Wednesday, January 12, 2011

Anna and the French Kiss


by Stephanie Perkins

Quick plot summary:

Anna is a high school student who is forced into enrolling in a Paris boarding school for her senior year. Anna is not exactly excited for the move. She does not want to leave her friends or her crush, Toph. But her dad (a Nicholas Sparks-ish author) gives her no choice. As school starts in Paris she meets new friends; including the beautiful- but oh, so off-limits, St. Clair.

My thoughts (with spoilers):

It has been a long time since I've gotten as absorbed in a book as I was in Anna and the French Kiss. The pace was excellent, the humor subtle, and the romance, well, seriously romantic. Anna falls for St. Clair instantly, but their relationship builds into a true friendship. That foundation for their relationship is partly why the story is so interesting.

However, St. Clair has a girlfriend and Anna knows she can't have him. And to make matters worse, Anna's good friend Mer has a crush on St. Clair, too.

Meanwhile, back home, Anna's best friend Bridgette is falling for Anna's old crush Toph. Soon Bridgette and Toph are together, but neither of them tells Anna. After she finds out Anna feels totally betrayed by Bridgette and can't stand to see her.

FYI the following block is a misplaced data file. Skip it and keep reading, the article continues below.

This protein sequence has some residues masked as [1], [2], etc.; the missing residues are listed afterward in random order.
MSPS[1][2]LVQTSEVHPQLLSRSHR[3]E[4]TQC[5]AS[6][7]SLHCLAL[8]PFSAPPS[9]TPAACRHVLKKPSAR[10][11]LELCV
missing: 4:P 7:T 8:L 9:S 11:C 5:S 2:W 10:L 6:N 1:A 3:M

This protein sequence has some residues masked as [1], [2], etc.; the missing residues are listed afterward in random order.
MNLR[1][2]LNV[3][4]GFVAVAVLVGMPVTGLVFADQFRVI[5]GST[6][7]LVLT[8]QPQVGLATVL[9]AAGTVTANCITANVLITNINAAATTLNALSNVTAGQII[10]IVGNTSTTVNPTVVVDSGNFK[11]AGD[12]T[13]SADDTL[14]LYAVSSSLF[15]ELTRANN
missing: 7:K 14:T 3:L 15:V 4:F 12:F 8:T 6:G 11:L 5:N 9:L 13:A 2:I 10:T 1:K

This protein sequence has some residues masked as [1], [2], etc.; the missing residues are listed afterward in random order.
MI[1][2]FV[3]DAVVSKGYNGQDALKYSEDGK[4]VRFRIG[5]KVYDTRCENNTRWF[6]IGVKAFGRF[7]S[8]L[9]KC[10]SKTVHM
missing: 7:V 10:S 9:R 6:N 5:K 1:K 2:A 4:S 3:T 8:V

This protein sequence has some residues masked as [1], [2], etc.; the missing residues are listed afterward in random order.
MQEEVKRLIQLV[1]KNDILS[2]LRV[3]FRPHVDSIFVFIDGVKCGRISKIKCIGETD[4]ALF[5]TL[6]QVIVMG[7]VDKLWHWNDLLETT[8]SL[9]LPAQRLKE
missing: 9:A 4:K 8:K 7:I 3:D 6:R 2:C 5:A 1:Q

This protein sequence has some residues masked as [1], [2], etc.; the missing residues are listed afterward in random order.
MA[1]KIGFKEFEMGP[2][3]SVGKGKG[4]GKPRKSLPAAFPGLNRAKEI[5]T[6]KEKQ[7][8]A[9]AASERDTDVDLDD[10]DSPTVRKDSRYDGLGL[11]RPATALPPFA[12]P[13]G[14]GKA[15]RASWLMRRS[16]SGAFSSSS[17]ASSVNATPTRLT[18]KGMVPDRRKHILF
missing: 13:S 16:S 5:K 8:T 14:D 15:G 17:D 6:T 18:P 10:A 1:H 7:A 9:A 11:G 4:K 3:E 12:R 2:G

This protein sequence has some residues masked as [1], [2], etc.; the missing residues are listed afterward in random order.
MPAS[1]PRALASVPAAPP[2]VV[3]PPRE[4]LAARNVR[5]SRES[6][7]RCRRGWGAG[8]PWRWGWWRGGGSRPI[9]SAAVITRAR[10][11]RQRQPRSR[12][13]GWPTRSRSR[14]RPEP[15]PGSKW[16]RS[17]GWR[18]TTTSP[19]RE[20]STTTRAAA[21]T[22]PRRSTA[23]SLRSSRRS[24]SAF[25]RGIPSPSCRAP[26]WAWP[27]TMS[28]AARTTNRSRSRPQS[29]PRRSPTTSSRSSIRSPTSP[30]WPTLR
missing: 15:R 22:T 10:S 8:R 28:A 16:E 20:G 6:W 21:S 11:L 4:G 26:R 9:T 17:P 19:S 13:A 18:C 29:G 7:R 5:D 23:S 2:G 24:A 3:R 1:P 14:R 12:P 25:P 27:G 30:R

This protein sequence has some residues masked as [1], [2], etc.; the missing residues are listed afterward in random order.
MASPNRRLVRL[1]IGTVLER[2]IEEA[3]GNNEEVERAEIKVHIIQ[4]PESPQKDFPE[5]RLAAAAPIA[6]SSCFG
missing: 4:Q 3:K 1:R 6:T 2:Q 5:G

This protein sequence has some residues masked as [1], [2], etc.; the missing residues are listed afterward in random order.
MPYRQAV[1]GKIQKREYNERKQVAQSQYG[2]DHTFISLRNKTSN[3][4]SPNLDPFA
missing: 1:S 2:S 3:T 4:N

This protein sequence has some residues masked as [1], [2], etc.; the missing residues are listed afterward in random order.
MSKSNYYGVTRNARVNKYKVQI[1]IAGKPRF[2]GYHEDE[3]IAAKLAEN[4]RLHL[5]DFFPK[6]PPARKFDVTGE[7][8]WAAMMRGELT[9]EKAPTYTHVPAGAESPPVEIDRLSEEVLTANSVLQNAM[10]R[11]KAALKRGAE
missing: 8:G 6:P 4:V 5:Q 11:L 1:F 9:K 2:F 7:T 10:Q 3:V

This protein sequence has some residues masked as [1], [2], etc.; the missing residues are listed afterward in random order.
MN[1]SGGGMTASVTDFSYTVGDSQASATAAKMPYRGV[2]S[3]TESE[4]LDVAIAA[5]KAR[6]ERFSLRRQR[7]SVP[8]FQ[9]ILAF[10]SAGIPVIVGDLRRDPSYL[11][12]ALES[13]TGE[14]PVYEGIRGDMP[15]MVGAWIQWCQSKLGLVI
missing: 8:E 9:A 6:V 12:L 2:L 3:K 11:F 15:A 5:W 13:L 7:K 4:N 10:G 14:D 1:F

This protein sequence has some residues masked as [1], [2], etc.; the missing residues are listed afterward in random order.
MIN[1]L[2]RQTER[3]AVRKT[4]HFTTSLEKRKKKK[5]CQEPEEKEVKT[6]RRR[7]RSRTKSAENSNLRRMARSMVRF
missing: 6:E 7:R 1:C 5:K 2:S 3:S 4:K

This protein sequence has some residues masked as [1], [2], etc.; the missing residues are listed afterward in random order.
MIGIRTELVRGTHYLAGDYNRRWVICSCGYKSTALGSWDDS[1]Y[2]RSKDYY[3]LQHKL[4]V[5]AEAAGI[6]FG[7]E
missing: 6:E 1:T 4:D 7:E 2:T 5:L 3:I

Not long after this, Anna does the same thing to Mer. Anna and St. Clair have a moment and Mer sees them.

These things happen, I know. But Anna rationalizes both Bridgette's and her own actions by saying (emphasis from text):

"Bridgette couldn't help it. The attraction was there, and I wasn't there, and they got together, and she couldn't help it. And I've blamed her this entire time. Made her feel guilty for something beyond her control."

I have trouble with this. Yes, perhaps, attraction is out of your control. But your actions are not. Bridgette could have told Anna how she was feeling towards Toph. Anna could have talked with Mer about St. Clair. Maybe that would not have made a good story. But, in the real world- outside of the story, it is never okay to assume that something is out of your control just because your are attracted to someone.

You always have a choice. Always.

I don't disagree with everything Perkins offers, though. One example: it can be assumed that if your group of friends has a cute, charismatic guy among them, more than one of the girls has a crush on him. Just like in Anna's group of friends. So, thread lightly.

Aside from that, I really enjoyed this book. I couldn't put it down. I had to know if things would work out between Anna and St. Clair.

And I am really looking forward to the two follow ups that are currently planned. Well done, Stephanie Perkins. I am eager to read more.

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